The year is 2044 and the world isn’t a pleasant place. Extreme famine, war, homelessness, and energy shortages are just a few concerns. Teenager Wade Watts’ only escape is when he’s connected to the virtual world OASIS. When he’s in OASIS, Wade can be whomever he desires, attend high school virtually, form friendships, and most importantly is in a utopia-like world.
His poor living conditions may change when he learns about an OASIS contest to win billions of dollars. James Halliday, the founder of OASIS, creates a virtual treasure game to win the billions. The prize is far from an easy task to find. It is hidden within clues and puzzles. Halliday was obsessed with everything about the 1980s, so all the puzzles somehow connect to the 1980s. Wade masters all the arcade video games, movies, television shows, and anything about Halliday’s life growing up in the 1980s. Wade is the first to find a clue, but there are now challenges. He learns that some players are out to kill in order to win the prize and control the OASIS. The only way for Wade to survive is to continue playing the game. Is his 1980s knowledge enough to win? How does the real world connect to the virtual OASIS?
Ready Player One was a very fun and entertaining read! If you enjoy video games, movie and television trivia, and a look back into the 1980s then you’re sure to enjoy this book. I didn’t play video games, but the terms were easy to follow. The OASIS in 2044 really doesn’t seem that far away as today in 2014. We often hide in our own ‘worlds’ behind Facebook, constant web searching, dating sites, and texting to name just a few. There’s a balance between the real world and virtual world. Wade has this same problem in Ready Player One. Let this book remind you that it’s okay to unplug ourselves from the virtual world and enjoy each other in real time.
Among the Free (Shadow Children #7)Written by Margaret Peterson Haddix Published by Simon & Schuster Books For Young Readers on April 25, 2006 Genre/Topics: Science Fiction, Adventure, Dystopia, Political Ages: 10+, 208 pages
Among the Free is the final book in the Shadow Children series. At first I thought the title itself was a spoiler, since it states that individuals are ‘free’. However, the title isn’t at all a spoiler. In this previous books of the Shadow Children series, the reader gains insight into the hardships of third children remaining hidden and who exactly to trust when actions take place. Also, there are different lead characters to gain perspectives. I was very pleased that Luke was the focus character just as it started in book one, Among the Hidden. It was as though the series came in full circle. In Among the Free, Luke is still in the Population Police as he attempts to remain out of sight however they select him for a group activity where he closely works with the Population Police. Events occur when Luke defies orders and runs away from the Population Police. Eventually, Luke stumbles into a village where he soon learns that the Population Police are no longer in power and everyone is free. Luke is skeptical and doesn’t believe the freedom that he views on television, so he travels to the headquarters himself. He indeed does find individuals rejoicing and chanting about freedom. However, conflict and disagreements occur when individuals cannot decide how to reform the government. There is chaos when individuals overuse their new freedom. Are the individuals truly free from the Population Police? What do people desire in their government? Is it possible for citizens to even agree?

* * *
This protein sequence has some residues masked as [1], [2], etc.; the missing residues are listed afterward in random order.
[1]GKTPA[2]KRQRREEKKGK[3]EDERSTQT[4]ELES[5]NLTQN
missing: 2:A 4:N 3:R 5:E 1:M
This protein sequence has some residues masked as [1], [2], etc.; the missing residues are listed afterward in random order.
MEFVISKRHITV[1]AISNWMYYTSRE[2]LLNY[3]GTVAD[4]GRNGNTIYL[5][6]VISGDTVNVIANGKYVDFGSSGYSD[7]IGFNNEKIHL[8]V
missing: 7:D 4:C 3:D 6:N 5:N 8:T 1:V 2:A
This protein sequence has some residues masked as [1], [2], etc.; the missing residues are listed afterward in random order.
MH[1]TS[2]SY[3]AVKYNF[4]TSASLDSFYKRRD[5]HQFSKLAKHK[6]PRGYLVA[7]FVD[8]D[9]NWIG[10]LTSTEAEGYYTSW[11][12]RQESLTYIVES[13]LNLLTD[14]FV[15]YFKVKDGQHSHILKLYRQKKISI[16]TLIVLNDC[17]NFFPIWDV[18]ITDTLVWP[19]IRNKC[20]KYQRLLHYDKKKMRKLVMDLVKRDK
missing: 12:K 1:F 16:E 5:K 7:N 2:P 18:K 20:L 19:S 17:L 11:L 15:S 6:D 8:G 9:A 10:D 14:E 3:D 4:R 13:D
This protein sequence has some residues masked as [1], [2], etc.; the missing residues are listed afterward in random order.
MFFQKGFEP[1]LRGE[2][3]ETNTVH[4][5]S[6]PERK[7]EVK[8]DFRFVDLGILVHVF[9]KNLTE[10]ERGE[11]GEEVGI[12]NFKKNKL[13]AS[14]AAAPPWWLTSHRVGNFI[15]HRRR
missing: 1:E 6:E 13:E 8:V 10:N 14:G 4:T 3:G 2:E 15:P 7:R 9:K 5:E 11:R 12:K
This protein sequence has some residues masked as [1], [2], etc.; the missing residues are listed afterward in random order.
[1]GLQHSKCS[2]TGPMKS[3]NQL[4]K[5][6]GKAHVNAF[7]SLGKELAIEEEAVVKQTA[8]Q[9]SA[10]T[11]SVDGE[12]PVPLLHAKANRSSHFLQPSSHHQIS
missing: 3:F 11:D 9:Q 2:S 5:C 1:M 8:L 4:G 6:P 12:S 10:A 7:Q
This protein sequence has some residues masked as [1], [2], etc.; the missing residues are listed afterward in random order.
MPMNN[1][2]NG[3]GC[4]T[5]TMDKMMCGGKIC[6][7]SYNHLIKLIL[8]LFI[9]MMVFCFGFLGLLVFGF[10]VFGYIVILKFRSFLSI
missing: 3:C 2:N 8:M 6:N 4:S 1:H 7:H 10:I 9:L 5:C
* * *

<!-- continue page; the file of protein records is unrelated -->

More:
I thought Among the Free‘s main plot tackles major political issues. It shows how citizens react to drastic government changes. This book can be used in social studies classrooms while teaching about real life situations in the news with government power conflicts. Unlike the previous books, there’s really no violence in Among the Free. The plot is quite complex and younger ages may not fully understand.